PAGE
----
• Lack of child safety: A BBC investigation found hundreds of sexually explicit comments on videos posted by children as young as nine. When the news team reported the comments, they were deleted but the users remained on the platform.


What’s Tik Tok’s response? Sensing trouble after the Chennai court order, the company took a series of immediate measures, including deleting six million ‘inappropriate’ videos. It has also introduced an ‘age-gate’ to ensure only users above the age of 13 can create an account. There’s now a tool to filter inappropriate comments and a newly created Safety Centre. As for the court order, the company merely said it has "faith in the Indian judicial system.”


What’s next? As we noted, the ban leaves in place the existing 120 million Indian users. But it’s likely a big enough stick to ensure Tik Tok’s speedy compliance—40% of its user base is in India, after all. Expect the company to jump through hoops to appease Indian authorities.


The bottomline: It’s tempting to view a ban as the rightful punishment for egregious offenders like Tik Tok—or to save us from PUBg addiction (which has been banned in multiple cities). But bans can be both dangerous and ineffective. For instance, there are plenty of other Chinese apps like Kwai that are far worse. And as this excellent analysis in Huffington Post explains, the Indian government and ISPs are already blocking various sites willy nilly, be it Reddit or GitHub. Bans are a gateway to internet censorship. Far better to put in place AND enforce strict laws that ensure user safety and privacy.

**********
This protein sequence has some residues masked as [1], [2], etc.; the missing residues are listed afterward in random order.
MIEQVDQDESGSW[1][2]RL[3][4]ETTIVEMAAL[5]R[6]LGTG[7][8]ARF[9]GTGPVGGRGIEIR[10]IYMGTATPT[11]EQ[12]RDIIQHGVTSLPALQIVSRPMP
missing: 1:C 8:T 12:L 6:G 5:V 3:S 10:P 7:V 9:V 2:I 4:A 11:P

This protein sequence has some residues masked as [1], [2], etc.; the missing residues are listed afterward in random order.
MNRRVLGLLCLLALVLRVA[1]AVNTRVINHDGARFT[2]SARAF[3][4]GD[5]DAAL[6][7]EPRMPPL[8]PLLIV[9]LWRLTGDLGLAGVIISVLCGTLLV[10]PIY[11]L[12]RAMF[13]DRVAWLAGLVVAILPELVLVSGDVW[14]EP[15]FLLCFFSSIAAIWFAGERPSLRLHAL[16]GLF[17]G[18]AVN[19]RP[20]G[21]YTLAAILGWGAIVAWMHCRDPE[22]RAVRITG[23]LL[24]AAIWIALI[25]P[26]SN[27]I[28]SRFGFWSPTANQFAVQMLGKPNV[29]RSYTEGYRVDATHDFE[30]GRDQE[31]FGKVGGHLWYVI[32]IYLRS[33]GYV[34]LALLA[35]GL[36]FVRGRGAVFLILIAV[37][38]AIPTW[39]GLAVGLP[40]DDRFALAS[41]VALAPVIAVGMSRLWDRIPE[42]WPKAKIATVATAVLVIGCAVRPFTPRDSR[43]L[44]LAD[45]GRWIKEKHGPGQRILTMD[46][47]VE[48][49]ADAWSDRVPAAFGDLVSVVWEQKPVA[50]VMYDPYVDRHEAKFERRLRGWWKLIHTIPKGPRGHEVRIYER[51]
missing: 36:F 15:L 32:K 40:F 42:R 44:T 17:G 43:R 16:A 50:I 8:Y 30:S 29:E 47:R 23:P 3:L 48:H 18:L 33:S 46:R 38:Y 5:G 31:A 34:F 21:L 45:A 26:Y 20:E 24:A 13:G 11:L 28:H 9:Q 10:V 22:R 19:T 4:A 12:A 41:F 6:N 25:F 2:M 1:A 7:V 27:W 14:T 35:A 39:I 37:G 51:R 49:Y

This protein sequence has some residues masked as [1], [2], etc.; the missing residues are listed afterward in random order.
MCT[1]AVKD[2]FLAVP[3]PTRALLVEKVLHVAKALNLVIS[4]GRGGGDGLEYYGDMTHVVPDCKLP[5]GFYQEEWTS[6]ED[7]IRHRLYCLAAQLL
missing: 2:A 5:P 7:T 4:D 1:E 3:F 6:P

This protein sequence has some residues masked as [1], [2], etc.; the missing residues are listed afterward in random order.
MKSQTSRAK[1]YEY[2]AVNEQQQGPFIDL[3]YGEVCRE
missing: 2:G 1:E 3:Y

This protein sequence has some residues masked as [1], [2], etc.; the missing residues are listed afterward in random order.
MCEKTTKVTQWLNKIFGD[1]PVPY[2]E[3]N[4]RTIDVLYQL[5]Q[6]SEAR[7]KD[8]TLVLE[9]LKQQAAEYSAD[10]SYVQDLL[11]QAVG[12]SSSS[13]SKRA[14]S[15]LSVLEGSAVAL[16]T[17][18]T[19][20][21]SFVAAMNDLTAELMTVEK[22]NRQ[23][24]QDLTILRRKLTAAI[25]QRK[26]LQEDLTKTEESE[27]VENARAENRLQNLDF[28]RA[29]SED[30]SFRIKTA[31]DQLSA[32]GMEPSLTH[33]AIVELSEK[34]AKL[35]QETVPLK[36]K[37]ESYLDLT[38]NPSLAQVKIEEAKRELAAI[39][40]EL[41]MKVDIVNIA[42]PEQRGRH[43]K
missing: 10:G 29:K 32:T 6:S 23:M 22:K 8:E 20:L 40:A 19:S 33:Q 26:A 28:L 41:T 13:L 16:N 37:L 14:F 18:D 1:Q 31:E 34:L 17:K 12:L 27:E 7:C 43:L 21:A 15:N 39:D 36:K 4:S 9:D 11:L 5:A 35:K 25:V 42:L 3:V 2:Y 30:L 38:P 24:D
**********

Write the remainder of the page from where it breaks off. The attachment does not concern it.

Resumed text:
Learn more: NDTV has an overview of the ban. The best piece that places the ban in context is the Huffington Post analysis mentioned above. This older Economic Times story flags the privacy concerns. And the BBC investigation into sexual predators on Tik Tok is worth your time.

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trying to say ‘boot edge edge’ really fast

The world’s first 3D printed heart is here: Israeli scientists have “printed” a 3D heart using a patient’s human tissue. According to the lead researcher, “This is the first time anyone anywhere has successfully engineered and printed an entire heart replete with cells, blood vessels, ventricles and chambers.” It isn’t exactly ready to use as yet, but scientists hope that within “10 years, there will be organ printers in the finest hospitals around the world, and these procedures will be conducted routinely.” (Jerusalem Post)


Can the Notre Dame be rebuilt? The money isn’t the problem with the global fundraising campaign having already raised 700 million euros for the effort. But as these experts explain, the actual reconstruction will be challenging—but happily not impossible. (CNN)